Estate Plan vs Will: What Are the Differences?
According to various studies, only around 30% of Americans currently have a will in place. With that number being so low, it's no wonder there are so many court cases when someone passes away due to lack of a will.
Instead of leaving it up to chance, take some time to make sure you aren't one of the numbers.
Thankfully, this guide will help you understand the differences between an estate plan vs will.
Estate Planning: The Basics
Estate planning is the process of creating a plan to protect your assets while you are alive and distribute them according to your wishes when you die.
The basics of estate planning include creating a will, setting up trusts, and making sure your beneficiaries are up to date.
Estate planning can be a complex process, but it is important to put your affairs in order so that your loved ones are taken care of after you are gone.
Wills: The Basics
When a person dies, their belongings are distributed according to a legal document called a will. If the deceased person did not have a will, their belongings are given to their closest relatives according to state law.
A will is simply a document that states who will receive the deceased person's belongings. The document must be signed by the person making the will (the "testator") and witnessed by two other people. The witnesses must sign the will in front of the testator.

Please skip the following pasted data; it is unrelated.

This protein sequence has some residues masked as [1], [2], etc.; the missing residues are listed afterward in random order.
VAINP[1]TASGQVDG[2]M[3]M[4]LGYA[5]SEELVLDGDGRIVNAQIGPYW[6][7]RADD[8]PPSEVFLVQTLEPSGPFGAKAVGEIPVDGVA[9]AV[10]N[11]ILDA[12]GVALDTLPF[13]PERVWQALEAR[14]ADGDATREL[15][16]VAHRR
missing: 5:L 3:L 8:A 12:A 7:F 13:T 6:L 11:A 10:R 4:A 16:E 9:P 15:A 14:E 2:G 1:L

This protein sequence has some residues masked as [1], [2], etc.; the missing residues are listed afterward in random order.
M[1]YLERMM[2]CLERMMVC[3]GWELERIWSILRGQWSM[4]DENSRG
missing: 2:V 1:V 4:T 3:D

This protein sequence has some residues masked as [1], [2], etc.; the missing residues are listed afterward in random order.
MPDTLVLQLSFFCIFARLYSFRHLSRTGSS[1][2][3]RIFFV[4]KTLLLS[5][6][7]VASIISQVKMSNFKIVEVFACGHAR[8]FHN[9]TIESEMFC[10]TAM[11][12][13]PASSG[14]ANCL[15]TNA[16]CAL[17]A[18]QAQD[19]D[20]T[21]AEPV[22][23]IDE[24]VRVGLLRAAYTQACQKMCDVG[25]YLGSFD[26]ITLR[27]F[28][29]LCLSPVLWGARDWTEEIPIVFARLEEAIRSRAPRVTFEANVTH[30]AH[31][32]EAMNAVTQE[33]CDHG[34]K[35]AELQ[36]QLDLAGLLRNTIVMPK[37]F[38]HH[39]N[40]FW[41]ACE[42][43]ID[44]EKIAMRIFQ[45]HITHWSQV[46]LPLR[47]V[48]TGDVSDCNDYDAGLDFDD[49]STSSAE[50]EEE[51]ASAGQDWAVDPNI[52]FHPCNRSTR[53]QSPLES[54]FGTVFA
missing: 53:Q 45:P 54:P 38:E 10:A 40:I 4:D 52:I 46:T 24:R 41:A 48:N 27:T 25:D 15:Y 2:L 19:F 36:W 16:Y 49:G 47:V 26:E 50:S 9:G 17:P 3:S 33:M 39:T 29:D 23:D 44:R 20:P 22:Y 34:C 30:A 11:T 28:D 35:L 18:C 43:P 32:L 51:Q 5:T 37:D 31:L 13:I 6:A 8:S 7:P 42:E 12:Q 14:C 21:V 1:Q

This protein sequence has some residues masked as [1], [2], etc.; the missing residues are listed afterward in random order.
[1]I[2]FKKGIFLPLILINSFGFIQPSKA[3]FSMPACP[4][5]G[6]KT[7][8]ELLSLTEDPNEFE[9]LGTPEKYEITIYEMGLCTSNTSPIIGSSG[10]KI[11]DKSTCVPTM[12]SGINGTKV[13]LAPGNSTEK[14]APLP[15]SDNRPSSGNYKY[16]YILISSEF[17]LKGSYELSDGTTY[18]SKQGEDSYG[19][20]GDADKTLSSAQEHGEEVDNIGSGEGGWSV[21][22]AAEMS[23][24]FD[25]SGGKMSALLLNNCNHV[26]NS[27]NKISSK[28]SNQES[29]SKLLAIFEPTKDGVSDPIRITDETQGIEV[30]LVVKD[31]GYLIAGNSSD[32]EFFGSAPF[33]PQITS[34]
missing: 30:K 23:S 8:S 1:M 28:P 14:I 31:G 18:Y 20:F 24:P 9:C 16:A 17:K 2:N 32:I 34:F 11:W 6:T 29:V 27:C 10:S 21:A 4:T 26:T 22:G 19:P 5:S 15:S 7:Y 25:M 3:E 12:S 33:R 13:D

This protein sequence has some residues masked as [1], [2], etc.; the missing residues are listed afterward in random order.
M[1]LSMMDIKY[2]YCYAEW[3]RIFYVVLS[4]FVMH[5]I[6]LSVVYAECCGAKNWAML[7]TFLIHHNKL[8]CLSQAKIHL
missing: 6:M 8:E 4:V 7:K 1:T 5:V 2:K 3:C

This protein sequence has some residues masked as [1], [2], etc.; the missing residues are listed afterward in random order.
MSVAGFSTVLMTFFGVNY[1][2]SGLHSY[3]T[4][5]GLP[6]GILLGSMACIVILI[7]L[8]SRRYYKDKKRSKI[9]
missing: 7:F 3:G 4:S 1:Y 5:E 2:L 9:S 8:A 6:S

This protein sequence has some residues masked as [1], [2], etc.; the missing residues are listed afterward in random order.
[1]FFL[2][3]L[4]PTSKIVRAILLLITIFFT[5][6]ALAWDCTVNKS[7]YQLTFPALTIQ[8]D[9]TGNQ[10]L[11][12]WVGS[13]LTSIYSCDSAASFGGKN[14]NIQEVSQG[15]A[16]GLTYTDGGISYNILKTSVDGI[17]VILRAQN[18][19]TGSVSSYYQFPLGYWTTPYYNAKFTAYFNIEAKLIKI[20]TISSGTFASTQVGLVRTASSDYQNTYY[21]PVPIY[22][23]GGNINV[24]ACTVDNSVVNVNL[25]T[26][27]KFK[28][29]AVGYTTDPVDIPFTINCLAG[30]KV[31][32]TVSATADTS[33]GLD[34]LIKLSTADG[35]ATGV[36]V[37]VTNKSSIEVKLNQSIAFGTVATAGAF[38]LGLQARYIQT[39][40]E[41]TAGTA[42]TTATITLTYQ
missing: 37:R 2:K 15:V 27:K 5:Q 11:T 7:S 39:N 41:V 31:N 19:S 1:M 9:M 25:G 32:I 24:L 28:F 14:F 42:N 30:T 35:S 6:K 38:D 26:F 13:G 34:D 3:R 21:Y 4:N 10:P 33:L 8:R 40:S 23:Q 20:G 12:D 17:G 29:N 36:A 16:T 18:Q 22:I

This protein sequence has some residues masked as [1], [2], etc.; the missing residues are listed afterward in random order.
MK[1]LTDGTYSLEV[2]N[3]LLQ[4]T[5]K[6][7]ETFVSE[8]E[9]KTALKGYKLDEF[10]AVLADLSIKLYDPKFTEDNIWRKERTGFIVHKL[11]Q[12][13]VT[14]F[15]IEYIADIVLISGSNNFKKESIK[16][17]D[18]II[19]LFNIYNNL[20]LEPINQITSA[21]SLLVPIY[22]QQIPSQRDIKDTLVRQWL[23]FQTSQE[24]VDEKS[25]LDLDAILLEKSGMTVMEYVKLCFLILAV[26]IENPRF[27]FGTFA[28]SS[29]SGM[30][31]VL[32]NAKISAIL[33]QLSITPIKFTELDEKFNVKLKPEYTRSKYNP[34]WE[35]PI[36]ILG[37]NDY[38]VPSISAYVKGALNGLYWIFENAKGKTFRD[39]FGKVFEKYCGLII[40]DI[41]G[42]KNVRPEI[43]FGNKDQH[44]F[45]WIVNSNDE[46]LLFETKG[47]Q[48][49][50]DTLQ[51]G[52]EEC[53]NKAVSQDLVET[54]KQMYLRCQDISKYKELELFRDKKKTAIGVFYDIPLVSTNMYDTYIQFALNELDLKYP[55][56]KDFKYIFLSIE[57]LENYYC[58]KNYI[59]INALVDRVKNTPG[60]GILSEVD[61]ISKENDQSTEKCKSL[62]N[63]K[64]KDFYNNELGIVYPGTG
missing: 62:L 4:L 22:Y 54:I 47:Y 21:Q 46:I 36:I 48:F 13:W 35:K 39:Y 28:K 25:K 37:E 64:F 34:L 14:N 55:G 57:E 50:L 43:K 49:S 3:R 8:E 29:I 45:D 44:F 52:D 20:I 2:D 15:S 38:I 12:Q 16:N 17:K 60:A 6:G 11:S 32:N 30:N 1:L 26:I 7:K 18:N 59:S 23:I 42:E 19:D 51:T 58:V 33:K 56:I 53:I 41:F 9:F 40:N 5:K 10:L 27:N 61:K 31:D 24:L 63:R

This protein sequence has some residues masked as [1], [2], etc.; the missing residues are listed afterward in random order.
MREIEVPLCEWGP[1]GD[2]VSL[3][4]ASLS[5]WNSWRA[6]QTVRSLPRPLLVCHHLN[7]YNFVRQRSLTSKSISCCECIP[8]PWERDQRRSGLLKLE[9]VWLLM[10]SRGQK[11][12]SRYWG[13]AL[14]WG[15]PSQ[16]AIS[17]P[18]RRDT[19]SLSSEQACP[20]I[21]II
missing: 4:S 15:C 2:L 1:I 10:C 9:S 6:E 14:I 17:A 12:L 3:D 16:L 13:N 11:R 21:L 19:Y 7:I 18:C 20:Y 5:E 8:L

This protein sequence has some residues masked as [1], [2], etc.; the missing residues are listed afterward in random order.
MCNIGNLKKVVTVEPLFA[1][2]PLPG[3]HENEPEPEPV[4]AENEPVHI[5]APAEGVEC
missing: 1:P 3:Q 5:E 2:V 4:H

Estate Plan vs Will: The Key Differences
Estate planning and wills are two important aspects of protecting your assets and ensuring that your wishes are carried out after your death. Here are the key differences between estate plan vs will:
Estate planning is the process of creating a plan to manage your assets during your lifetime and after your death. A will is a legal document that outlines your wishes for how your assets should be distributed after your death.
Estate planning can involve a variety of strategies to help you manage your assets, including trusts, gifting, and tax planning. A will is only concerned with the distribution of your assets after your death.
Estate planning can be used to plan for disability or incapacity, whereas a will only takes effect after your death. Estate planning can be changed or revoked at any time, whereas a will generally cannot be changed after it is executed.
Estate planning is also an important process for everyone, regardless of the size of their estate. A will is only one tool that can be used in estate planning, and it is not right for everyone.
Speak with an attorney at parkerlawsc.com to determine what estate planning strategies are right for you.
Plan Your Estate Now
You need to have both a will and an estate plan to make sure your wishes are carried out. Estate planning is a complex and important process that requires the help of an experienced attorney.
If you have not started estate planning, or if you have questions about estate plan vs will, contact an experienced estate planning attorney to get started.
Make sure you are managing your money properly. Check out our blog posts, and get advice on how to appropriately invest your assets.
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